New means to cure back pain

Health & Wellbeing

New means to cure back pain

The evidence for acupuncture is interesting, because it suggests some people find it helpful, but possibly not for the reasons traditional acupuncturists think. There have now been quite a lot of studies looking at acupuncture for back pain, including some good-quality studies comparing traditional acupuncture to a 'sham' version. The research we found shows:

Compared to no treatment, some people having acupuncture have less back pain. But people having a 'sham' version of acupuncture have about the same reduction in pain as people having traditional acupuncture.Traditional acupuncturists believe that the therapy works by unblocking energy flows through the body, which become blocked at certain points. They put needles into these points in order to unblock the energy.

In 'sham' acupuncture, the therapist doesn't use the traditional acupuncture points, and may only put the needles a short way into the skin, or not puncture the skin at all.
If the 'sham' therapy works as well as the traditional therapy, it suggests something is happening other than the traditional explanation.

It could be that acupuncture is simply a powerful placebo, meaning that people feel better because they're having a complex treatment that they expect to work. Or it could be that putting needles against or into the skin triggers a painkilling response in the body. We don't know the answer.

Acupuncture is generally safe, as long as you see a properly trained therapist who uses sterile equipment. There's a risk of infection if needles aren't properly sterilised.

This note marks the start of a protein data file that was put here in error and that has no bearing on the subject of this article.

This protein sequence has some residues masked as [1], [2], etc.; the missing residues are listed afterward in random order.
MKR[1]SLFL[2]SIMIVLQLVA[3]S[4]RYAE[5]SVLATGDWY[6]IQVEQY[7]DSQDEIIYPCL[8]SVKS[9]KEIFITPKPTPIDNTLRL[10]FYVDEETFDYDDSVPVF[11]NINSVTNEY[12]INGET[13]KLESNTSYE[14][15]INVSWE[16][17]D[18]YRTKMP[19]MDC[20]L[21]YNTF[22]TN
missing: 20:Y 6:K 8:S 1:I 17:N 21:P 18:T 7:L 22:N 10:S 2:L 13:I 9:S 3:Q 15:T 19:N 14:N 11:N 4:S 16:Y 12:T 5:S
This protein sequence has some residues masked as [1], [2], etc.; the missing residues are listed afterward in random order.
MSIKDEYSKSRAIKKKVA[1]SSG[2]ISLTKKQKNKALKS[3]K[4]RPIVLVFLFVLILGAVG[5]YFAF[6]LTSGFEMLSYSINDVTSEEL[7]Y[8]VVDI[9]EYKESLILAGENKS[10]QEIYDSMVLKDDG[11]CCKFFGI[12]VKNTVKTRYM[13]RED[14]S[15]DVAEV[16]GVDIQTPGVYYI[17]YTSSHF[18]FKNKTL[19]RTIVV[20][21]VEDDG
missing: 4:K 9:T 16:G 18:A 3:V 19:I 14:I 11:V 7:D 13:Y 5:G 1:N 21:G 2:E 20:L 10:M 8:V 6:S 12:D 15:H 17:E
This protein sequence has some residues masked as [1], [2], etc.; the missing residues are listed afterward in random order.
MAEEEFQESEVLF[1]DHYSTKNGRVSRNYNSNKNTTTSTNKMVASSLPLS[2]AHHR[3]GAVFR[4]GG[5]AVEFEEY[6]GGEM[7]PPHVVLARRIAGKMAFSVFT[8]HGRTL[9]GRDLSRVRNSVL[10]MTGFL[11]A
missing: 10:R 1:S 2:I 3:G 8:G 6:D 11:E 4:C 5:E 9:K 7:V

What does the evidence say about manual therapies? Manual therapy includes massage, spinal mobilisation and spinal manipulation. In massage and spinal mobilisation, the therapist works on the soft tissues and on moving the joints of the spine within their normal range. In spinal manipulation, the therapist moves the joint beyond the usual passive range of movement, using quick thrusting movements. Spinal manipulation can be carried out by chiropractors, osteopaths and specially trained physiotherapists and doctors.
There is some evidence that spinal manipulation can reduce back pain and may help people get back to work faster, compared to usual treatment or exercise. But not all the research agrees. Some studies say it's no better than usual GP care, exercise, or standard physiotherapy. Most of the studies looking at spinal manipulation are quite small. This makes it hard to draw definite conclusions. There's not much evidence to say whether massage works for back pain. The studies carried out have problems that make it hard to draw conclusions. There's no evidence that massage can be harmful, although you shouldn't have massage over skin that's infected or inflamed. Spinal manipulation causes minor side effects such as headache or nausea in about half the people having it. Serious side effects are thought to be very rare, but can include stroke, damage to the spinal cord and fracture.


What does the evidence say about exercise programmes? There's plenty of evidence that keeping active is helpful for low back pain. People with back pain who keep active need less time off work and are less likely to become disabled by their back pain. Exercise programmes reduce pain and help people get on with their normal activities, for people who've had back pain for more than three months. But the evidence isn't clear for people who've had back pain for less than three months. Some research suggests that specific types of exercise, including yoga, the Alexander technique and a type of back exercise called McKenzie exercises, might work a little better than general exercise. But the evidence for this is not clear. Some people find their pain is worse after  exercise.
Painkillers, including simple analgesics (like paracetamol) and non-steroidal anti-inflammatory drugs (like ibuprofen), work well for low back pain.  

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